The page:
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Egg-Laying Time and Laying Interval in the Common Eider

Michelle D. Watson, Gregory J. Robertson and Fred Cooke
The Condor
Vol. 95, No. 4 (Nov., 1993), pp. 869-878
DOI: 10.2307/1369424
Stable URL: http://www.jstor.org/stable/1369424
Page Count: 10
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Egg-Laying Time and Laying Interval in the Common Eider
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Abstract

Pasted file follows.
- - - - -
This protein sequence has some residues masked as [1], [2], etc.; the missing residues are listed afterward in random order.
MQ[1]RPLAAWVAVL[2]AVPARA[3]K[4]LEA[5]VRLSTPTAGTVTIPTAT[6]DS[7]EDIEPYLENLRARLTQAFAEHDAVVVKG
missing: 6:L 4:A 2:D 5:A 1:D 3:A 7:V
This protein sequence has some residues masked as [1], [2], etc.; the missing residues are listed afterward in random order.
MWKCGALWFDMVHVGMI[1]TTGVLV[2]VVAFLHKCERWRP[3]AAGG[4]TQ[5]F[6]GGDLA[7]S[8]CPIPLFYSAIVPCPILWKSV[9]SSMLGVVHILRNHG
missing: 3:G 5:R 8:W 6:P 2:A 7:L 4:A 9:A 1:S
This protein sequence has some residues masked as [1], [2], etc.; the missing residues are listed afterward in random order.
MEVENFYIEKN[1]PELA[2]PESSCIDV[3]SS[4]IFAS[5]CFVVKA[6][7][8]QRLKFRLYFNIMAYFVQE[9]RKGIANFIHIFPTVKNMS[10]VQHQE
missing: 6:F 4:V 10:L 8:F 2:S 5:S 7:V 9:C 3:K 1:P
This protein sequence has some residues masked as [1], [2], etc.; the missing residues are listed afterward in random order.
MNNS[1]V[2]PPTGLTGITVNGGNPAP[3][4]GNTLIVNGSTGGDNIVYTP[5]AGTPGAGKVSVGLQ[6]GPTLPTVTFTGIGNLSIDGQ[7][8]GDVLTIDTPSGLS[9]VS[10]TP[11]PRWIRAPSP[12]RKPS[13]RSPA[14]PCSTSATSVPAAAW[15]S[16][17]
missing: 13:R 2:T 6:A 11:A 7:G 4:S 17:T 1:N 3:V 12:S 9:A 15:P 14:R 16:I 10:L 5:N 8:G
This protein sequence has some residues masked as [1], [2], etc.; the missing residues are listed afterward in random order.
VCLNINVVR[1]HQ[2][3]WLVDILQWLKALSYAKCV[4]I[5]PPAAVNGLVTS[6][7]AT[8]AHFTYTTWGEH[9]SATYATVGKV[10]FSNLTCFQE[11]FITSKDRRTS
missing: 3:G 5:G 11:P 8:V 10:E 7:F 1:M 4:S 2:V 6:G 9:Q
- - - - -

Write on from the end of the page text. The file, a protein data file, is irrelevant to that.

We determined the time of day at which eggs were laid and the laying interval (time between laying of successive eggs in a clutch) in the Hudson Bay race of the Common Eider (Somateria mollissima sedentaria), at La Pérouse Bay, Churchill, Manitoba (58°24′N, 94°24′W). Nests were found at the one-egg stage and were subsequently visited three times daily. Analysis of the nest contents at each visit allowed us to estimate mean egg-laying times as well as the mean time at which eggs were lost to predators. The estimated mean egg-laying hour was 13:49 (CST, 95% CL 12:30-15:06). We detected no selective advantage to laying at this time based on the timing of egg predation. The average egg-laying interval was 27.7 ± 3.4 hr. Laying intervals decreased with increasing clutch sizes. For clutches of four and five eggs, the estimated interval between the last two eggs was significantly longer than that for intervals between all other eggs, all other comparisons between intervals were not significantly different. If last-laid eggs were excluded the mean laying interval for all eggs was 26.1 ± 4.3 hr, confirming that the last egg in a clutch takes longer to produce. We suggest that longer laying intervals of last-laid eggs may be related to hormonal changes associated with the onset of incubation.

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